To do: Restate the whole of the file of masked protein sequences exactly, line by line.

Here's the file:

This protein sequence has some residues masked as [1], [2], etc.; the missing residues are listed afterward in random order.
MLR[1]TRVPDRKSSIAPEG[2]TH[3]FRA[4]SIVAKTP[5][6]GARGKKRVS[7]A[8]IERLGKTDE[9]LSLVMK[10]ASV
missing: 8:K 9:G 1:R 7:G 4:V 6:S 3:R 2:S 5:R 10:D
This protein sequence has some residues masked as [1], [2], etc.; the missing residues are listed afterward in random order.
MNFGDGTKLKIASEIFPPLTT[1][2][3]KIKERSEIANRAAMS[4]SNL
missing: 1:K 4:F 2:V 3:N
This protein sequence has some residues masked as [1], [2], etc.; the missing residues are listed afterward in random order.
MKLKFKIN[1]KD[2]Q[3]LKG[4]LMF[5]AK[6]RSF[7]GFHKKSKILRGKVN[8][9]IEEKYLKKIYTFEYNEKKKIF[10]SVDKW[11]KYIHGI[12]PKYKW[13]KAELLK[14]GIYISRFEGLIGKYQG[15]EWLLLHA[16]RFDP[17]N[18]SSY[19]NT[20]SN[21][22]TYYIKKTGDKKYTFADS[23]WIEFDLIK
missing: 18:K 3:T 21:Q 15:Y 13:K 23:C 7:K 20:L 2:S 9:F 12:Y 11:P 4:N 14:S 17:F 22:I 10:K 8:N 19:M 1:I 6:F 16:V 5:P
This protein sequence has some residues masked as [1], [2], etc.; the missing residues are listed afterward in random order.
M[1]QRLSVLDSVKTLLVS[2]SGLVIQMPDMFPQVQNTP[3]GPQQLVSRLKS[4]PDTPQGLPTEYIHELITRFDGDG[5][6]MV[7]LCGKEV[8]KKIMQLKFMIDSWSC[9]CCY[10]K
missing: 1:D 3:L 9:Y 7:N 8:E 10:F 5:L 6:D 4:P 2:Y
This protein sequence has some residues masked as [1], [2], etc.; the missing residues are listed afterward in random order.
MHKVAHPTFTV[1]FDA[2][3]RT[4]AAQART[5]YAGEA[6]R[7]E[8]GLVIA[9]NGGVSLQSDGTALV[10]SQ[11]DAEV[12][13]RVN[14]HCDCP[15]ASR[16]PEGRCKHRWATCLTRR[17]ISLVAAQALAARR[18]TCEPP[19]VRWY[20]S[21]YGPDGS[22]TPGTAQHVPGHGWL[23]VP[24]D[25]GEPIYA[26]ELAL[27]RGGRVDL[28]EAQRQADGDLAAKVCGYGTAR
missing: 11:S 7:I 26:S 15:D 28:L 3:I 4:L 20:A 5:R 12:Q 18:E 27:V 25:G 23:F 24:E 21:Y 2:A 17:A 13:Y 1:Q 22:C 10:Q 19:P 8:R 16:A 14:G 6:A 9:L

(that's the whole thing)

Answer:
This protein sequence has some residues masked as [1], [2], etc.; the missing residues are listed afterward in random order.
MLR[1]TRVPDRKSSIAPEG[2]TH[3]FRA[4]SIVAKTP[5][6]GARGKKRVS[7]A[8]IERLGKTDE[9]LSLVMK[10]ASV
missing: 8:K 9:G 1:R 7:G 4:V 6:S 3:R 2:S 5:R 10:D
This protein sequence has some residues masked as [1], [2], etc.; the missing residues are listed afterward in random order.
MNFGDGTKLKIASEIFPPLTT[1][2][3]KIKERSEIANRAAMS[4]SNL
missing: 1:K 4:F 2:V 3:N
This protein sequence has some residues masked as [1], [2], etc.; the missing residues are listed afterward in random order.
MKLKFKIN[1]KD[2]Q[3]LKG[4]LMF[5]AK[6]RSF[7]GFHKKSKILRGKVN[8][9]IEEKYLKKIYTFEYNEKKKIF[10]SVDKW[11]KYIHGI[12]PKYKW[13]KAELLK[14]GIYISRFEGLIGKYQG[15]EWLLLHA[16]RFDP[17]N[18]SSY[19]NT[20]SN[21][22]TYYIKKTGDKKYTFADS[23]WIEFDLIK
missing: 18:K 3:T 21:Q 15:Y 13:K 23:C 7:K 20:L 2:S 9:F 12:Y 11:P 4:N 14:S 17:F 22:I 10:K 8:N 19:M 1:I 6:F 16:V 5:P
This protein sequence has some residues masked as [1], [2], etc.; the missing residues are listed afterward in random order.
M[1]QRLSVLDSVKTLLVS[2]SGLVIQMPDMFPQVQNTP[3]GPQQLVSRLKS[4]PDTPQGLPTEYIHELITRFDGDG[5][6]MV[7]LCGKEV[8]KKIMQLKFMIDSWSC[9]CCY[10]K
missing: 1:D 3:L 9:Y 7:N 8:E 10:F 5:L 6:D 4:P 2:Y
This protein sequence has some residues masked as [1], [2], etc.; the missing residues are listed afterward in random order.
MHKVAHPTFTV[1]FDA[2][3]RT[4]AAQART[5]YAGEA[6]R[7]E[8]GLVIA[9]NGGVSLQSDGTALV[10]SQ[11]DAEV[12][13]RVN[14]HCDCP[15]ASR[16]PEGRCKHRWATCLTRR[17]ISLVAAQALAARR[18]TCEPP[19]VRWY[20]S[21]YGPDGS[22]TPGTAQHVPGHGWL[23]VP[24]D[25]GEPIYA[26]ELAL[27]RGGRVDL[28]EAQRQADGDLAAKVCGYGTAR
missing: 11:S 7:I 26:S 15:D 28:L 3:I 4:L 20:A 5:R 12:Q 18:E 27:V 25:G 23:F 24:E 21:Y 2:A 17:A 13:Y 1:Q 22:C 10:Q 19:P 8:R 16:A 14:G 6:A 9:L